Reviewed by The Foywonder
Starring Tony Todd, Jason Connery, A.J. Draven, Allison Lange, America Olivio, C. Thomas Howell
Directed by Tom Shell
Ignore the box art because it has no correlation to the movie. Don’t put much stock into the title because there isn’t much blood nor is there much of a war going on here. Blood Wars is merely a vampire cliche-o-rama that far too often left me feeling like I was being subjected to watching people putting on a live-action Vampire: The Masquerade role-playing game.
“You haven’t tasted true power until you’ve tasted the dark.”
“You run around here like you’re part of some dark ballet.”
“You’re not above morality and I’m not above redemption.”
“You’re too weak to embrace the gift.”
And that’s just quoting lines from the last half hour of this turkey.
Blood Wars is almost nothing but talk about what people might do, should do, desire to do, internal vampire politics, vampire hunting politics, etc. And every last bit of it sounds phony as can be. A busty female vampire attempts to seduce a mortal into becoming a vampire and that too ends up being 99% talk. Less a seducer to the dark side than a vampire recruiter; I’m shocked she didn’t end one of their conversations by handing him some pamphlets and telling him to call her if he has any questions.
Take dialogue that’s every bit as inane as it is cliché, mix in actors who are not at the top of their game, have them drone on and on non-stop, and you get a movie that is positively mind-numbing after awhile. I will say that every so often it teeters on the brink of being comically inept and there is some okay action in the closing minutes when the hero decides to fight back against the vampire community Karate Kid-style. Other than that, Blood Wars is DOA. The moment Jason Connery appeared in the opening minutes as a vampire struggling to speak because of the prosthetic fangs in his mouth I got the sinking feeling I’d be in for a long haul with this one.
The opening stretch is like stale leftovers from a 1980s film about an uncool guy finding love while having to deal with the school bully. Mix that with the vampire stuff set on an obvious soundstage; half-a-soundstage to be more precise. Once the lead becomes a half-vampire the movie heads into low rent Fright Night Part II territory. The war finally comes in the closing minutes and a couple of martial arts moves on the part of star A.J. Draven aside, I’ve seen more exciting and intense food fights on film. Just to make sure darn near every cliché gets worked in there’s even a goth student longing to become an actual vampire.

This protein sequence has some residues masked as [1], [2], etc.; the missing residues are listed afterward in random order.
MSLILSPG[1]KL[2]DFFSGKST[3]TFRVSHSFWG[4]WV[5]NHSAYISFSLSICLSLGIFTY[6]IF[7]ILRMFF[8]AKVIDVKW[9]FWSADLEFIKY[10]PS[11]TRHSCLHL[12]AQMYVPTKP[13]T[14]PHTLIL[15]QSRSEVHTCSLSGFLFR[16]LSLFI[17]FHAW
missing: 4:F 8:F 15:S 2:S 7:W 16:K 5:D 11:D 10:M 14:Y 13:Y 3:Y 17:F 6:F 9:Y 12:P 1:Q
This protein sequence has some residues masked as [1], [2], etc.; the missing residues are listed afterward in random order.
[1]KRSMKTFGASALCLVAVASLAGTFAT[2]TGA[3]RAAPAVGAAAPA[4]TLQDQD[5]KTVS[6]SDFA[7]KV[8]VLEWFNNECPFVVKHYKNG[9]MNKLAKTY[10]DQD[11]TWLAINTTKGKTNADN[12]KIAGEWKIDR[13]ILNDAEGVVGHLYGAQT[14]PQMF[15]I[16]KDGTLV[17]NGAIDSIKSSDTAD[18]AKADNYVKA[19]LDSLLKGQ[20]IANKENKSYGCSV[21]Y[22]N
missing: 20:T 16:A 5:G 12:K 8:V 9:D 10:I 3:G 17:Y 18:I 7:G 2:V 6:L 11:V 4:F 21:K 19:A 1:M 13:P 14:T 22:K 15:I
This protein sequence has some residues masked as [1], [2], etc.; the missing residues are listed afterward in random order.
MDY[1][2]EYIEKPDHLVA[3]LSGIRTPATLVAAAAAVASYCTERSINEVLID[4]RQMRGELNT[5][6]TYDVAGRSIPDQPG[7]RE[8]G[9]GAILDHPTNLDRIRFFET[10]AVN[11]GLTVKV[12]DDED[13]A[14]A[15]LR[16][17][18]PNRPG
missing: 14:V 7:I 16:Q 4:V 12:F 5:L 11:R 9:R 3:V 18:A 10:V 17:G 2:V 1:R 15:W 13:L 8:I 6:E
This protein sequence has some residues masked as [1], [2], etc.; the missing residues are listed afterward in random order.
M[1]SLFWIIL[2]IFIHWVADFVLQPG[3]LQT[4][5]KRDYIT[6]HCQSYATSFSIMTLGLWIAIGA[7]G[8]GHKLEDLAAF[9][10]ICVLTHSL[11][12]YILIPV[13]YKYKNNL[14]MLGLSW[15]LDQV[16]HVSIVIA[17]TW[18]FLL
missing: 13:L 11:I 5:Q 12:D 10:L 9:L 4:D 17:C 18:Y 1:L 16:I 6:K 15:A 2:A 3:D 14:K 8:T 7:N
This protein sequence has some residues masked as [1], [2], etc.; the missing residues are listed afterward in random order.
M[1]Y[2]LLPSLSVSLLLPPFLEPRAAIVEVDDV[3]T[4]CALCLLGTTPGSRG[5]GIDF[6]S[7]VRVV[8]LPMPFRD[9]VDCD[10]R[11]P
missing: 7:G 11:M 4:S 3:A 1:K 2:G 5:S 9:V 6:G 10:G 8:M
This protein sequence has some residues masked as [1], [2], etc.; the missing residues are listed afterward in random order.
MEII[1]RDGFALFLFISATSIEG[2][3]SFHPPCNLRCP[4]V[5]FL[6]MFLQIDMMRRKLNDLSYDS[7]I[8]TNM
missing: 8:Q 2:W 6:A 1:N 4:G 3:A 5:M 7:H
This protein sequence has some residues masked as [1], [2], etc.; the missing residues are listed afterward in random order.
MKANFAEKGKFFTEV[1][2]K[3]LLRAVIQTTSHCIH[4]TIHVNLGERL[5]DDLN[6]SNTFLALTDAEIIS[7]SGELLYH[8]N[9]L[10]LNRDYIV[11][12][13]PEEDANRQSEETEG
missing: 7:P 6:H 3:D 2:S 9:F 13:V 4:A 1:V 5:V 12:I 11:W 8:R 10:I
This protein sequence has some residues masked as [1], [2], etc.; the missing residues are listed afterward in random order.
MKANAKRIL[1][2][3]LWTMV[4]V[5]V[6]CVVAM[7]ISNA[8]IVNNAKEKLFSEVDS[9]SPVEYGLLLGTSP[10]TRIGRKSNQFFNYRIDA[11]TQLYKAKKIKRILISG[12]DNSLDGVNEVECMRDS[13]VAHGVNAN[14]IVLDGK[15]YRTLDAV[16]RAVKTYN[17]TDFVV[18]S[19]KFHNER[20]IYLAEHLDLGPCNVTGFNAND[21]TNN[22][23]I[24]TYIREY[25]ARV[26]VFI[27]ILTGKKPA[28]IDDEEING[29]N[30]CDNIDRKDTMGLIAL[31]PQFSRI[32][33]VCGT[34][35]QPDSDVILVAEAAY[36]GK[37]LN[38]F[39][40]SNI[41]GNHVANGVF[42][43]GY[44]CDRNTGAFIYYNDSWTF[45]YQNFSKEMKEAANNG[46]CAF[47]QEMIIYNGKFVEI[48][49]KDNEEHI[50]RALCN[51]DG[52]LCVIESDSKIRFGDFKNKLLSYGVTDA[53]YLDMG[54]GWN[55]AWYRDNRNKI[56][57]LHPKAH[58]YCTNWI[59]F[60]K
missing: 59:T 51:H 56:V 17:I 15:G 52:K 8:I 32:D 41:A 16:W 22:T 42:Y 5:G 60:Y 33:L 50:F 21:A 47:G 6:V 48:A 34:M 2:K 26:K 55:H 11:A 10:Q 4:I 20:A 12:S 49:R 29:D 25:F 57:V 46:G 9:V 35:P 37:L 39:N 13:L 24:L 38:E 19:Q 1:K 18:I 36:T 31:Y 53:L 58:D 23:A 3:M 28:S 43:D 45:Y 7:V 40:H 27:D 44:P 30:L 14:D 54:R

This vegan, New Age, college dork named Will is romancing this red-headed cutie, further raising the ire of this dickish frat boy with supernatural powers that he almost never uses. Not just a total bully, the frat guy is also a sociopath in the making; he attempts to rape the girl until Will comes to her rescue and stabs him with a dagger.
This really impresses a sexy bloodsucker part of a vampire coven lorded over by a master vampire named Julian. Julian is so impressed to hear that a “fledgling” could kill a “sentry” that he instructs her to seduce Will and bring him into the fold.
Tony Todd gives what may very well be the worst performance of his entire career as head vampire Julian. He’s totally play acting here, badly I might add. It gets a little embarrassing (and laughable) at times watching him in this costume shop vampire cape trying to work it but coming across more like a Halloween haunted house Blacula. Much of the time he just sits upon his thrown reciting his wretchedly grandiose dialogue like Ben Kingsley in BloodRayne.
Jason Connery camps it up considerably as Claudius, a rival vampire with his eyes on Julian’s throne, taking the hoity-toity Shakespearean dialect approach to delivering his pompous dialogue. I saw a supermarket flyer the other day that priced ham at $8 a pound. I’d reckon Jason Connery’s performance here would run you at least $300-400.
That magic jock Will killed was the son of a sentry. Sentries are vampire-hunting warlocks, the mortal enemies of the vampires. They dress in monk robes and carry staffs that fire digital bursts of light. Like the vampires, they too – all three of them – sit around talking sentry politics and such most of the time. When the youngest sentry stood up and offered his revenge-seeking leader support by telling him, “My staff is yours”, it suddenly hit me that one side was playing live-action Vampire: The Masquerade and the other side was playing live-action Dungeons & Dragons.
For all the stuff that reminded me of role-playing games, Blood Wars only hit points were the number of points I came close to hitting the eject button.
1 1/2 out of 5
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